Preparation Instructions

Song used in this lesson:

“A Boy Named Sue” (lyrics by Shel Silverstein)

 

Lesson Activities

  • Instruct students to take out a sheet of paper. Pose the following scenario on the board and give students approximately 5-7 minutes to compose: A new kid named Robert, who is attractive and well-groomed, arrives at school. Almost immediately, kids start picking on Robert. In story form, describe how and why the other kids begin picking on Robert and what Robert does in response.  
  • For the next segment of the activity, pose the same scenario; however, notify students that this time, Robert is a very pretty and well-groomed girl. (5-7 minutes)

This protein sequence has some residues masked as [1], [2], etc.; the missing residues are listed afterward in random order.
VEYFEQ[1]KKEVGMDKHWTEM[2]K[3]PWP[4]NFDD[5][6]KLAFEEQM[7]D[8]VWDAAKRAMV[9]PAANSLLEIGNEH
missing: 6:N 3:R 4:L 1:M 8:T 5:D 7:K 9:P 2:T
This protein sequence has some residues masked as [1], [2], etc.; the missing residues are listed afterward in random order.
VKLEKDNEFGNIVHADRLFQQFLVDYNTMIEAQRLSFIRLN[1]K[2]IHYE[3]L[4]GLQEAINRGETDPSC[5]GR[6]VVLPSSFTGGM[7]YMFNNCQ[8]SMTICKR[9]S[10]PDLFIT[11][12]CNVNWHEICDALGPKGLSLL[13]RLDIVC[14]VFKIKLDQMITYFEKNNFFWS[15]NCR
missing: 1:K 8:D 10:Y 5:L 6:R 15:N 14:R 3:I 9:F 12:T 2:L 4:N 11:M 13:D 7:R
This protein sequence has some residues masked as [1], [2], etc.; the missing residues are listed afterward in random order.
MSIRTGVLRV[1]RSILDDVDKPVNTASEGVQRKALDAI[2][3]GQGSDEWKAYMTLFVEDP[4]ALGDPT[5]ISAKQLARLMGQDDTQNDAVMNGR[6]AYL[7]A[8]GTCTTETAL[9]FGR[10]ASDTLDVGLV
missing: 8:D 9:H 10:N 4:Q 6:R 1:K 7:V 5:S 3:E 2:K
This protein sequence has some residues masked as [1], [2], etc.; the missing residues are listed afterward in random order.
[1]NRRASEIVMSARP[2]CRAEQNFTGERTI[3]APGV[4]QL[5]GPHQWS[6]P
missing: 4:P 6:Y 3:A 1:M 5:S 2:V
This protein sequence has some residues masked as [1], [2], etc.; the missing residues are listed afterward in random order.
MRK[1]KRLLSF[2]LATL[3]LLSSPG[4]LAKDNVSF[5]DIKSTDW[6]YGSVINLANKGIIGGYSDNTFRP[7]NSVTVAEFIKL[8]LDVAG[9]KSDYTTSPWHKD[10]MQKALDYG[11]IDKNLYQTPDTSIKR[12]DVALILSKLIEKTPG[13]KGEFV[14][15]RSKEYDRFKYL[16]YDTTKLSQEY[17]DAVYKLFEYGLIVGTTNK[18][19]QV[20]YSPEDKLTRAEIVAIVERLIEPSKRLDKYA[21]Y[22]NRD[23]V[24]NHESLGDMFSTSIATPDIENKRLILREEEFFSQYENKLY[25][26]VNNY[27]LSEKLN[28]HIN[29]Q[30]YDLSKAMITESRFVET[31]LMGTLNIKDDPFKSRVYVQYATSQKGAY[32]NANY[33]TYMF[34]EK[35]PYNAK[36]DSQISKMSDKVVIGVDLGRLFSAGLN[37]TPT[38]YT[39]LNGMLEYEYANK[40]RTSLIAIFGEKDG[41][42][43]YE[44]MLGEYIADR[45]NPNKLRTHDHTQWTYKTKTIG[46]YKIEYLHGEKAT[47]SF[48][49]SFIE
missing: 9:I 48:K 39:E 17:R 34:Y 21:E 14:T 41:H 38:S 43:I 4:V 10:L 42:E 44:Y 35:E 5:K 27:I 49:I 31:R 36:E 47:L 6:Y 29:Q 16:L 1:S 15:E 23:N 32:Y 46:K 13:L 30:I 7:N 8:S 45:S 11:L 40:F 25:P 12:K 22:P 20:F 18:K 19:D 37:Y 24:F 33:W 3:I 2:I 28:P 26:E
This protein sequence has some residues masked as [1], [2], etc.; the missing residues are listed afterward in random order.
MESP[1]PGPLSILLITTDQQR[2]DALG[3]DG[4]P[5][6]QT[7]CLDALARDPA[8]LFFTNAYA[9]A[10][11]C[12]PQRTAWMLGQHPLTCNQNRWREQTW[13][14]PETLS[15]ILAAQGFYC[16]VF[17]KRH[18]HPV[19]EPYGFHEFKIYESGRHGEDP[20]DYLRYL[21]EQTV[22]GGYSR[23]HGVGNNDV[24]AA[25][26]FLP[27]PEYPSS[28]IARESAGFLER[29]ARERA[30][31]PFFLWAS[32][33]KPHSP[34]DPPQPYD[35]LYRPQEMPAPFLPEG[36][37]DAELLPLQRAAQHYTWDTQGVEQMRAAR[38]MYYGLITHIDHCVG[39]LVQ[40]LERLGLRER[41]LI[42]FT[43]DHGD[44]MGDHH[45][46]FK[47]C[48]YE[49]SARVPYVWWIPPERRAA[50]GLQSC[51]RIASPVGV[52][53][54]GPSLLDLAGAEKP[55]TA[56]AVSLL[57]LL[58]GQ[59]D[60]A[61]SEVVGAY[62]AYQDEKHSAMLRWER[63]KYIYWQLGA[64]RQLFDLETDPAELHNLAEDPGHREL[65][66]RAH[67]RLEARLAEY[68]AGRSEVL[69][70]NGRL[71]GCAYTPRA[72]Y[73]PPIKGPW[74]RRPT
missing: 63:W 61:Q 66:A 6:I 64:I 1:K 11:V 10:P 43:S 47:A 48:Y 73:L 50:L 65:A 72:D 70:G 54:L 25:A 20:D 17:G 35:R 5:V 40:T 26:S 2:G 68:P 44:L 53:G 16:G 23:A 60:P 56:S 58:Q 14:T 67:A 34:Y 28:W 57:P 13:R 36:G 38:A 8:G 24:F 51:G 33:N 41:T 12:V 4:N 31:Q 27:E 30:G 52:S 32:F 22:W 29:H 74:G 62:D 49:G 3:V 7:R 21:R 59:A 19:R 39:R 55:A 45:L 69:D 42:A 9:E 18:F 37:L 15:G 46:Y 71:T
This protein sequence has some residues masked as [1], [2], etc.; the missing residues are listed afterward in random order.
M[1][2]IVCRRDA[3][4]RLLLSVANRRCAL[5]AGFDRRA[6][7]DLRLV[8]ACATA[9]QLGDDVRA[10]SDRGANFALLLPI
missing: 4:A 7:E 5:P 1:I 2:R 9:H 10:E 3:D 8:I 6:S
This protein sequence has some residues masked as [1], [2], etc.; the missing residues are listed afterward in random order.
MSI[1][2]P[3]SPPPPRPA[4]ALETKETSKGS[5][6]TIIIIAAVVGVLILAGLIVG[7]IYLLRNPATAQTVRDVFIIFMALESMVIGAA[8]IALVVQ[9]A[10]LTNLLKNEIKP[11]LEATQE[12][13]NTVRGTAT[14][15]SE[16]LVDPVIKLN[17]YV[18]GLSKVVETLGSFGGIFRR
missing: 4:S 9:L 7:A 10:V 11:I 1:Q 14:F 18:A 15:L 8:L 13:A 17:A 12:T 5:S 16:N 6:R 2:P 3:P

**Activities 1 and 2 can be adjusted so that each half of the class writes Robert as a particular gender.

 

  • Briefly share stories. Note any differences to yourself that arise regarding stereotyping. Be ready to broach the subject and ask questions such as: Why did you appropriate certain characteristics to each name? Did anyone automatically feel that they needed to approach the story differently when Robert was a girl? Explain.  *Option: You can create a two-columned chart that lists “Robert” at the top of each column. In each column, write the characteristics appropriated for the Robert in each story, according to gender. This is an easy way to take a look at how characteristic appropriation breaks down without one knowing it.